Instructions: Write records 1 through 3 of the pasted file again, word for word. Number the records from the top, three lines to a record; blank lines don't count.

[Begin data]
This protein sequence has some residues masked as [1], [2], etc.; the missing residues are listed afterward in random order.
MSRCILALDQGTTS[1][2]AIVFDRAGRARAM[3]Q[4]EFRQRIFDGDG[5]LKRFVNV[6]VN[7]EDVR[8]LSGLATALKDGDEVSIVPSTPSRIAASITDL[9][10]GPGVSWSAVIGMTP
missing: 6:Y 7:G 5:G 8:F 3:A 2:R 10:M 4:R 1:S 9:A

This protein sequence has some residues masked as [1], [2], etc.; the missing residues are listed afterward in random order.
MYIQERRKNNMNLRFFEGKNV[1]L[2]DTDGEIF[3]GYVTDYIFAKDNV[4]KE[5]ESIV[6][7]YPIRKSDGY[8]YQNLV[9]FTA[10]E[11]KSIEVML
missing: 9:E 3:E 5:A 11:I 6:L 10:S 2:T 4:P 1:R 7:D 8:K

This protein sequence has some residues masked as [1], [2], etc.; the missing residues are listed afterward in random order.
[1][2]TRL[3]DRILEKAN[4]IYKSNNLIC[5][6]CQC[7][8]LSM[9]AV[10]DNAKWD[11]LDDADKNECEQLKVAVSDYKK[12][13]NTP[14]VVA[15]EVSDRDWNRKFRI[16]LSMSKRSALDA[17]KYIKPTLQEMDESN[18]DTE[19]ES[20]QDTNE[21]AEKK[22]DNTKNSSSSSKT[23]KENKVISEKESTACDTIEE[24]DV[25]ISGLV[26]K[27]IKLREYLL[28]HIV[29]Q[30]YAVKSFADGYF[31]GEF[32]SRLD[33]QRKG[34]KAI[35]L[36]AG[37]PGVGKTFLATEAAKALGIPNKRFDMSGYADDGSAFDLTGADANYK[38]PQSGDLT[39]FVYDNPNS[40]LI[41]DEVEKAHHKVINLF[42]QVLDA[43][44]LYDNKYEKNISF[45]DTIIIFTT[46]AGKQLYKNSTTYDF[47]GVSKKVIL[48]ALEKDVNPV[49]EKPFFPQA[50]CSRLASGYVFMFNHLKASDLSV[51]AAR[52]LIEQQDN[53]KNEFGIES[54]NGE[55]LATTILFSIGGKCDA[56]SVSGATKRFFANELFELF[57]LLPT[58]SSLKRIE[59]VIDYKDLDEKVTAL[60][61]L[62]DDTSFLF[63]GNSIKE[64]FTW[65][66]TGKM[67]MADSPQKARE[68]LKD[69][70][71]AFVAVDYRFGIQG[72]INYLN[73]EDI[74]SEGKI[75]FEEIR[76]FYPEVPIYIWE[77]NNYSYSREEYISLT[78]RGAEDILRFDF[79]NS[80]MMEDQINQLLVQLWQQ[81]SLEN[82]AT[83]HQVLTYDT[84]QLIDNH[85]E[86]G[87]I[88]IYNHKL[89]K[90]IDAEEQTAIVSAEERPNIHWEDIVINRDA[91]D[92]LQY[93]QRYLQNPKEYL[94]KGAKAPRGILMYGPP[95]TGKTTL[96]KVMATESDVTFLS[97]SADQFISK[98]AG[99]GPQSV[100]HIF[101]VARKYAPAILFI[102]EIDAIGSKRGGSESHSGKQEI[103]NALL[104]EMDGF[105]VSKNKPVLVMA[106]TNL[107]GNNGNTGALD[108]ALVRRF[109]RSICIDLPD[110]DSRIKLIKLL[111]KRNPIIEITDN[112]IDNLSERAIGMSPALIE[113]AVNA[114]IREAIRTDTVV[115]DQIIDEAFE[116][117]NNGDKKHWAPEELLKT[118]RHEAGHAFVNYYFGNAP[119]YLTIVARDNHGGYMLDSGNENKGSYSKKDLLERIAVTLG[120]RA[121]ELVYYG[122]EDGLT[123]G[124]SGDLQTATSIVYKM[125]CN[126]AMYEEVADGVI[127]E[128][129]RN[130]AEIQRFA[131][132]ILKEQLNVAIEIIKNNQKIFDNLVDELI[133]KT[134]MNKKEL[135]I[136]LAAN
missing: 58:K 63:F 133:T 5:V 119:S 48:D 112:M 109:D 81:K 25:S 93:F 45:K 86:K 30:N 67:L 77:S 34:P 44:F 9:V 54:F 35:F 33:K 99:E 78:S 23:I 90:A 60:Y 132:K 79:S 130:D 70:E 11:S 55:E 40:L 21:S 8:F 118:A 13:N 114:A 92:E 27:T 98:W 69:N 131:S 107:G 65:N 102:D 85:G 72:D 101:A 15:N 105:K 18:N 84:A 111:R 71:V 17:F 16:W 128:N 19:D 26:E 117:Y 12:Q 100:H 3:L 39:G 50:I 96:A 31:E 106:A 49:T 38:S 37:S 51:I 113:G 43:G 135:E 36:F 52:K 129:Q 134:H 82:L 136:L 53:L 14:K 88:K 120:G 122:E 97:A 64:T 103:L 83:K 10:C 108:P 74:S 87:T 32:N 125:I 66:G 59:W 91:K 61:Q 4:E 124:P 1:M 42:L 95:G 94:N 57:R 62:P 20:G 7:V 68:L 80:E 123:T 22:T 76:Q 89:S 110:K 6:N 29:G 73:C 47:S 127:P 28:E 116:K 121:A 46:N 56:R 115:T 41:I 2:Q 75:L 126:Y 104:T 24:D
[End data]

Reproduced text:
This protein sequence has some residues masked as [1], [2], etc.; the missing residues are listed afterward in random order.
MSRCILALDQGTTS[1][2]AIVFDRAGRARAM[3]Q[4]EFRQRIFDGDG[5]LKRFVNV[6]VN[7]EDVR[8]LSGLATALKDGDEVSIVPSTPSRIAASITDL[9][10]GPGVSWSAVIGMTP
missing: 6:Y 7:G 5:G 8:F 3:A 2:R 10:M 4:R 1:S 9:A

This protein sequence has some residues masked as [1], [2], etc.; the missing residues are listed afterward in random order.
MYIQERRKNNMNLRFFEGKNV[1]L[2]DTDGEIF[3]GYVTDYIFAKDNV[4]KE[5]ESIV[6][7]YPIRKSDGY[8]YQNLV[9]FTA[10]E[11]KSIEVML
missing: 9:E 3:E 5:A 11:I 6:L 10:S 2:T 4:P 1:R 7:D 8:K

This protein sequence has some residues masked as [1], [2], etc.; the missing residues are listed afterward in random order.
[1][2]TRL[3]DRILEKAN[4]IYKSNNLIC[5][6]CQC[7][8]LSM[9]AV[10]DNAKWD[11]LDDADKNECEQLKVAVSDYKK[12][13]NTP[14]VVA[15]EVSDRDWNRKFRI[16]LSMSKRSALDA[17]KYIKPTLQEMDESN[18]DTE[19]ES[20]QDTNE[21]AEKK[22]DNTKNSSSSSKT[23]KENKVISEKESTACDTIEE[24]DV[25]ISGLV[26]K[27]IKLREYLL[28]HIV[29]Q[30]YAVKSFADGYF[31]GEF[32]SRLD[33]QRKG[34]KAI[35]L[36]AG[37]PGVGKTFLATEAAKALGIPNKRFDMSGYADDGSAFDLTGADANYK[38]PQSGDLT[39]FVYDNPNS[40]LI[41]DEVEKAHHKVINLF[42]QVLDA[43][44]LYDNKYEKNISF[45]DTIIIFTT[46]AGKQLYKNSTTYDF[47]GVSKKVIL[48]ALEKDVNPV[49]EKPFFPQA[50]CSRLASGYVFMFNHLKASDLSV[51]AAR[52]LIEQQDN[53]KNEFGIES[54]NGE[55]LATTILFSIGGKCDA[56]SVSGATKRFFANELFELF[57]LLPT[58]SSLKRIE[59]VIDYKDLDEKVTAL[60][61]L[62]DDTSFLF[63]GNSIKE[64]FTW[65][66]TGKM[67]MADSPQKARE[68]LKD[69][70][71]AFVAVDYRFGIQG[72]INYLN[73]EDI[74]SEGKI[75]FEEIR[76]FYPEVPIYIWE[77]NNYSYSREEYISLT[78]RGAEDILRFDF[79]NS[80]MMEDQINQLLVQLWQQ[81]SLEN[82]AT[83]HQVLTYDT[84]QLIDNH[85]E[86]G[87]I[88]IYNHKL[89]K[90]IDAEEQTAIVSAEERPNIHWEDIVINRDA[91]D[92]LQY[93]QRYLQNPKEYL[94]KGAKAPRGILMYGPP[95]TGKTTL[96]KVMATESDVTFLS[97]SADQFISK[98]AG[99]GPQSV[100]HIF[101]VARKYAPAILFI[102]EIDAIGSKRGGSESHSGKQEI[103]NALL[104]EMDGF[105]VSKNKPVLVMA[106]TNL[107]GNNGNTGALD[108]ALVRRF[109]RSICIDLPD[110]DSRIKLIKLL[111]KRNPIIEITDN[112]IDNLSERAIGMSPALIE[113]AVNA[114]IREAIRTDTVV[115]DQIIDEAFE[116][117]NNGDKKHWAPEELLKT[118]RHEAGHAFVNYYFGNAP[119]YLTIVARDNHGGYMLDSGNENKGSYSKKDLLERIAVTLG[120]RA[121]ELVYYG[122]EDGLT[123]G[124]SGDLQTATSIVYKM[125]CN[126]AMYEEVADGVI[127]E[128][129]RN[130]AEIQRFA[131][132]ILKEQLNVAIEIIKNNQKIFDNLVDELI[133]KT[134]MNKKEL[135]I[136]LAAN
missing: 58:K 63:F 133:T 5:V 119:S 48:D 112:M 109:D 81:K 25:S 93:F 45:K 86:K 30:N 67:L 77:S 34:P 44:F 9:V 54:F 35:F 33:K 99:E 78:S 23:I 90:A 60:Y 132:K 79:S 130:D 70:E 11:S 55:E 40:L 21:S 8:F 118:A 13:N 114:A 92:E 27:T 98:W 69:N 131:S 107:G 65:N 102:D 85:G 72:D 101:A 15:N 105:K 18:N 84:A 111:R 71:V 17:F 16:W 128:N 19:D 26:E 117:Y 12:Q 100:H 3:L 39:G 50:I 96:A 31:E 106:A 49:T 38:S 37:S 51:I 113:G 43:G 135:E 36:F 52:K 129:Q 134:H 82:L 136:L 53:L 14:K 88:K 120:G 122:E 97:A 64:T 103:L 83:K 10:C 108:P 74:S 87:T 32:N 125:I 66:G 59:W 91:K 61:Q 4:E 124:P 1:M 42:L 95:G 94:N 57:R 62:P 20:G 7:V 68:L 80:E 123:T 22:T 76:Q 89:S 110:K 6:N 29:G 73:C 47:S 127:P 28:E 116:K 121:A 46:N 56:R 115:T 41:I 2:Q 75:L 126:Y 104:T 24:D